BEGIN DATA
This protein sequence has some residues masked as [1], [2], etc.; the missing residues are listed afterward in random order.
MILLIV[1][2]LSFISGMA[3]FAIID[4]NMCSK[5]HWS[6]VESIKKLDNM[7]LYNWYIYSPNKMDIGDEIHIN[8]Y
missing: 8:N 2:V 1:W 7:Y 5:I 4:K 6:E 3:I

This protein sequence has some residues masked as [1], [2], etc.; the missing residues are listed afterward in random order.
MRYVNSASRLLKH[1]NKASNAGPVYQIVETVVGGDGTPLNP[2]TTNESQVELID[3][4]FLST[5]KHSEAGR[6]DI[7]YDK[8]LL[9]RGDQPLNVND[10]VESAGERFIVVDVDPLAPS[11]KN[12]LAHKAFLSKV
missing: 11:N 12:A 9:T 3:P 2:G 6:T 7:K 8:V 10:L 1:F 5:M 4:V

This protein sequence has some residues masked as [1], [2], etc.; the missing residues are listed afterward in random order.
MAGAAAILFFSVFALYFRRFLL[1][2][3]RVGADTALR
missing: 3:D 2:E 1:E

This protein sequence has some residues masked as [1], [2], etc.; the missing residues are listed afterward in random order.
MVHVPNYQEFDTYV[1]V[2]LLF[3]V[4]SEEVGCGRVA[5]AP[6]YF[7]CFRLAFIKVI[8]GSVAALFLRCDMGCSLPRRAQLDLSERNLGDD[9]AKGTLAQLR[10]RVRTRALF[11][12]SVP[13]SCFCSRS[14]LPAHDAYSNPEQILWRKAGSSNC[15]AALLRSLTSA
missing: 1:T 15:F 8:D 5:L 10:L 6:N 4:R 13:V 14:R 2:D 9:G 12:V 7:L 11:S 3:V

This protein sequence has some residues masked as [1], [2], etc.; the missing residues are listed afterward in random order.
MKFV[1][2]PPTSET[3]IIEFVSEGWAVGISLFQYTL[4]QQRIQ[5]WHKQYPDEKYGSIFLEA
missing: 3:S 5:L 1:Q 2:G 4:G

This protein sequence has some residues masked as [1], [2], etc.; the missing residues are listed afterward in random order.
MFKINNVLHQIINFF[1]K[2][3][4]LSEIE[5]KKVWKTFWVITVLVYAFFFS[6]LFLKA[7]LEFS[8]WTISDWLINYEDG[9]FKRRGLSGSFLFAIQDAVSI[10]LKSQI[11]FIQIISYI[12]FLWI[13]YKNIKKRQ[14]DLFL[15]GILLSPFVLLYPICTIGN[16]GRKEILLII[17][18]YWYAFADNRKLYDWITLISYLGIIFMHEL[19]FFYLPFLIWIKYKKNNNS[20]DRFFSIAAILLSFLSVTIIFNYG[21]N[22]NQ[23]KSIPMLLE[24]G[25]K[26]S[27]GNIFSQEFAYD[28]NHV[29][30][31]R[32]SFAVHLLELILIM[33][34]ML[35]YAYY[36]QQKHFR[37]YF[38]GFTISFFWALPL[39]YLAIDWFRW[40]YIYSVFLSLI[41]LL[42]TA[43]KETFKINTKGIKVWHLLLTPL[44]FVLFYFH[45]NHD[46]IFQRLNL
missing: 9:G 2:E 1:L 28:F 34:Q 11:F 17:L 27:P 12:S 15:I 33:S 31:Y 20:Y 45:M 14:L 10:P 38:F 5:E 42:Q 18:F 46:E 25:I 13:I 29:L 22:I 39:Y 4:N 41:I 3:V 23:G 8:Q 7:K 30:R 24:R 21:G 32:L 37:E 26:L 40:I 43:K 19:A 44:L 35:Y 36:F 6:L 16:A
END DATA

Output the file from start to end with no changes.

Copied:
This protein sequence has some residues masked as [1], [2], etc.; the missing residues are listed afterward in random order.
MILLIV[1][2]LSFISGMA[3]FAIID[4]NMCSK[5]HWS[6]VESIKKLDNM[7]LYNWYIYSPNKMDIGDEIHIN[8]Y
missing: 8:N 2:V 1:W 7:Y 5:I 4:K 6:E 3:I

This protein sequence has some residues masked as [1], [2], etc.; the missing residues are listed afterward in random order.
MRYVNSASRLLKH[1]NKASNAGPVYQIVETVVGGDGTPLNP[2]TTNESQVELID[3][4]FLST[5]KHSEAGR[6]DI[7]YDK[8]LL[9]RGDQPLNVND[10]VESAGERFIVVDVDPLAPS[11]KN[12]LAHKAFLSKV
missing: 11:N 12:A 9:T 3:P 2:G 6:T 7:K 8:V 10:L 1:F 5:M 4:V

This protein sequence has some residues masked as [1], [2], etc.; the missing residues are listed afterward in random order.
MAGAAAILFFSVFALYFRRFLL[1][2][3]RVGADTALR
missing: 3:D 2:E 1:E

This protein sequence has some residues masked as [1], [2], etc.; the missing residues are listed afterward in random order.
MVHVPNYQEFDTYV[1]V[2]LLF[3]V[4]SEEVGCGRVA[5]AP[6]YF[7]CFRLAFIKVI[8]GSVAALFLRCDMGCSLPRRAQLDLSERNLGDD[9]AKGTLAQLR[10]RVRTRALF[11][12]SVP[13]SCFCSRS[14]LPAHDAYSNPEQILWRKAGSSNC[15]AALLRSLTSA
missing: 1:T 15:F 8:D 5:L 10:L 6:N 4:R 13:V 14:R 2:D 9:G 12:V 7:L 11:S 3:V

This protein sequence has some residues masked as [1], [2], etc.; the missing residues are listed afterward in random order.
MKFV[1][2]PPTSET[3]IIEFVSEGWAVGISLFQYTL[4]QQRIQ[5]WHKQYPDEKYGSIFLEA
missing: 3:S 5:L 1:Q 2:G 4:G

This protein sequence has some residues masked as [1], [2], etc.; the missing residues are listed afterward in random order.
MFKINNVLHQIINFF[1]K[2][3][4]LSEIE[5]KKVWKTFWVITVLVYAFFFS[6]LFLKA[7]LEFS[8]WTISDWLINYEDG[9]FKRRGLSGSFLFAIQDAVSI[10]LKSQI[11]FIQIISYI[12]FLWI[13]YKNIKKRQ[14]DLFL[15]GILLSPFVLLYPICTIGN[16]GRKEILLII[17][18]YWYAFADNRKLYDWITLISYLGIIFMHEL[19]FFYLPFLIWIKYKKNNNS[20]DRFFSIAAILLSFLSVTIIFNYG[21]N[22]NQ[23]KSIPMLLE[24]G[25]K[26]S[27]GNIFSQEFAYD[28]NHV[29][30][31]R[32]SFAVHLLELILIM[33][34]ML[35]YAYY[36]QQKHFR[37]YF[38]GFTISFFWALPL[39]YLAIDWFRW[40]YIYSVFLSLI[41]LL[42]TA[43]KETFKINTKGIKVWHLLLTPL[44]FVLFYFH[45]NHD[46]IFQRLNL
missing: 9:G 2:E 1:L 28:F 34:Q 11:F 17:L 27:P 12:S 15:I 33:S 31:Y 20:Y 45:M 14:L 10:P 38:F 5:E 42:Q 18:F 46:E 25:I 13:I 29:L 22:I 39:Y 4:N 41:I 3:V 23:G 8:Q 7:K 30:R 24:R 21:G 32:L 37:E 26:L 40:I 43:K 19:A 44:L 35:Y 36:F 6:L 16:A